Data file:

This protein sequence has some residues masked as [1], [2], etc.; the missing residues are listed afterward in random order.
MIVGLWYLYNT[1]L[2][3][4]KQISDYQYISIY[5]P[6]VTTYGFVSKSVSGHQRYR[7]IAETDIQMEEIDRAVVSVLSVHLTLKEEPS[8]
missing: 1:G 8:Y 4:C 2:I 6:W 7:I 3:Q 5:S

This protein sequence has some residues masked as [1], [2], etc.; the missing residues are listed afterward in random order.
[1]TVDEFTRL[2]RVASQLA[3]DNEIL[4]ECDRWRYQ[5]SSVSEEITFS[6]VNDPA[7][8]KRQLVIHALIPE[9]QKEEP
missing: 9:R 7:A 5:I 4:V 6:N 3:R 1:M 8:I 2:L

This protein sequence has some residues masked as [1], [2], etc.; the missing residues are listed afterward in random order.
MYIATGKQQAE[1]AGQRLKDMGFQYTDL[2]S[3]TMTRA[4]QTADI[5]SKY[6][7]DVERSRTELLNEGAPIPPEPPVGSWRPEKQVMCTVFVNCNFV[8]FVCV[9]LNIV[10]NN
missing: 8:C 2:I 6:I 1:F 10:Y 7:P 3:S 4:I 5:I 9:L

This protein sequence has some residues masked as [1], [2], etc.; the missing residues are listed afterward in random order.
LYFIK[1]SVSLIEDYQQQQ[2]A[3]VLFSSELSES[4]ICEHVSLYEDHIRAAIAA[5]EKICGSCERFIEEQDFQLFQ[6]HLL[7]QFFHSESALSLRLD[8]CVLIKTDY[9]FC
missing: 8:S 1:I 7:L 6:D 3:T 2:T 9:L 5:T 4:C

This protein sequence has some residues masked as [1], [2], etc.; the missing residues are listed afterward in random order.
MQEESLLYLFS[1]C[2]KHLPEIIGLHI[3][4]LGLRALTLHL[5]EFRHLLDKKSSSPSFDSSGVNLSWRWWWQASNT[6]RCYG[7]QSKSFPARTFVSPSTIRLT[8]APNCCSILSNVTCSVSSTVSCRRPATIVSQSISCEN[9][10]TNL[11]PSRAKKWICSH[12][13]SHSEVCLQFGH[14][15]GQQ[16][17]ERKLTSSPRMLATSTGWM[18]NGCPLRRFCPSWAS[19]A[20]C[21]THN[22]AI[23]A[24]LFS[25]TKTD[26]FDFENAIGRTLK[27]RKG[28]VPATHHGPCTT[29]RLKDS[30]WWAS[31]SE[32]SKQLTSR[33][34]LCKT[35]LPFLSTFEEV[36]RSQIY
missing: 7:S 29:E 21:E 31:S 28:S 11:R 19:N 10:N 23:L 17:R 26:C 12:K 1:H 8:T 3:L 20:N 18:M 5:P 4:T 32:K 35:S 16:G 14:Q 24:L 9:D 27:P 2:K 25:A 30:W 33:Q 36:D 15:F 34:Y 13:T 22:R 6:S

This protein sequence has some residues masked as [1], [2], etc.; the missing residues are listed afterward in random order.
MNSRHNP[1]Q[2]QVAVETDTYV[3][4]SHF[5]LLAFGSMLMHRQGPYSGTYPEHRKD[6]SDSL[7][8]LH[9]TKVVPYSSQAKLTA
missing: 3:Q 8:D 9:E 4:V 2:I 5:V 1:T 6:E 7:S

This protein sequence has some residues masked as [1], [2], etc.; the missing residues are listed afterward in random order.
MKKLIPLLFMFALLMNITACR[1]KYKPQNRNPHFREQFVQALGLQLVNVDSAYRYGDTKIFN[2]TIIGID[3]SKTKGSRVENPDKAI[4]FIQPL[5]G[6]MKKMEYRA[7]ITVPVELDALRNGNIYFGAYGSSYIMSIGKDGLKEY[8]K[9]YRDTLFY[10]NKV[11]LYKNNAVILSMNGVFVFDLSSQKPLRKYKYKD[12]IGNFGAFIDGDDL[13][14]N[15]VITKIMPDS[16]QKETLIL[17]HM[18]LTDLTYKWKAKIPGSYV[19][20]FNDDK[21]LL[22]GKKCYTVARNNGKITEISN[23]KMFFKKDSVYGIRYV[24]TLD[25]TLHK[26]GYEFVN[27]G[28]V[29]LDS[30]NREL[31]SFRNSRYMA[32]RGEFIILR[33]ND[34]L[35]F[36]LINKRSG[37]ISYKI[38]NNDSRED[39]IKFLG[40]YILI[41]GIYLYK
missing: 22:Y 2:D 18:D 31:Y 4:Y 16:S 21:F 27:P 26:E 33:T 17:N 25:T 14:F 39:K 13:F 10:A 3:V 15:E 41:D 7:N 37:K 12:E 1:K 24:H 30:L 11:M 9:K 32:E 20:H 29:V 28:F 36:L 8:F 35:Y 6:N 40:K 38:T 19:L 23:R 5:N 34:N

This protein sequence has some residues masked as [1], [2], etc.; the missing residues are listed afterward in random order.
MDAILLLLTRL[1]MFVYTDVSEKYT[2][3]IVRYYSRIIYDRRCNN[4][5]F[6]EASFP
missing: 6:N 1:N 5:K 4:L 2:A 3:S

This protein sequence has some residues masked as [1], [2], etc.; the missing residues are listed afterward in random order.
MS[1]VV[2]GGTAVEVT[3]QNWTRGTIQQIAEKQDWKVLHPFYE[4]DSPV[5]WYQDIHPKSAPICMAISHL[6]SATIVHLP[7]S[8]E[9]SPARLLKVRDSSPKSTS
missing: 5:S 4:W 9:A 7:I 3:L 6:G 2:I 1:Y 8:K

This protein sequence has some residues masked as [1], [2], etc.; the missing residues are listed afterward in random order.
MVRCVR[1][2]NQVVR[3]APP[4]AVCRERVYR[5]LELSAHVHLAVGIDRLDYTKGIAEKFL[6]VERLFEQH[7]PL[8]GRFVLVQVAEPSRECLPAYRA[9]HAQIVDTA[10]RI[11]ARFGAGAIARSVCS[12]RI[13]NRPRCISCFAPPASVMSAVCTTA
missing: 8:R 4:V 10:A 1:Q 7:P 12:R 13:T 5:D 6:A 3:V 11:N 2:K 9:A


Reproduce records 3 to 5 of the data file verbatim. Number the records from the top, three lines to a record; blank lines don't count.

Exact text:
This protein sequence has some residues masked as [1], [2], etc.; the missing residues are listed afterward in random order.
MYIATGKQQAE[1]AGQRLKDMGFQYTDL[2]S[3]TMTRA[4]QTADI[5]SKY[6][7]DVERSRTELLNEGAPIPPEPPVGSWRPEKQVMCTVFVNCNFV[8]FVCV[9]LNIV[10]NN
missing: 8:C 2:I 6:I 1:F 10:Y 7:P 3:S 4:I 5:I 9:L

This protein sequence has some residues masked as [1], [2], etc.; the missing residues are listed afterward in random order.
LYFIK[1]SVSLIEDYQQQQ[2]A[3]VLFSSELSES[4]ICEHVSLYEDHIRAAIAA[5]EKICGSCERFIEEQDFQLFQ[6]HLL[7]QFFHSESALSLRLD[8]CVLIKTDY[9]FC
missing: 8:S 1:I 7:L 6:D 3:T 2:T 9:L 5:T 4:C

This protein sequence has some residues masked as [1], [2], etc.; the missing residues are listed afterward in random order.
MQEESLLYLFS[1]C[2]KHLPEIIGLHI[3][4]LGLRALTLHL[5]EFRHLLDKKSSSPSFDSSGVNLSWRWWWQASNT[6]RCYG[7]QSKSFPARTFVSPSTIRLT[8]APNCCSILSNVTCSVSSTVSCRRPATIVSQSISCEN[9][10]TNL[11]PSRAKKWICSH[12][13]SHSEVCLQFGH[14][15]GQQ[16][17]ERKLTSSPRMLATSTGWM[18]NGCPLRRFCPSWAS[19]A[20]C[21]THN[22]AI[23]A[24]LFS[25]TKTD[26]FDFENAIGRTLK[27]RKG[28]VPATHHGPCTT[29]RLKDS[30]WWAS[31]SE[32]SKQLTSR[33][34]LCKT[35]LPFLSTFEEV[36]RSQIY
missing: 7:S 29:E 21:E 31:S 28:S 11:R 19:N 10:N 23:L 17:R 26:C 12:K 1:H 8:T 3:L 20:N 18:M 5:P 4:T 32:K 35:S 16:G 14:Q 24:L 9:D 27:P 2:K 25:A 30:W 33:Q 36:D 15:F 34:Y 13:T 22:R 6:S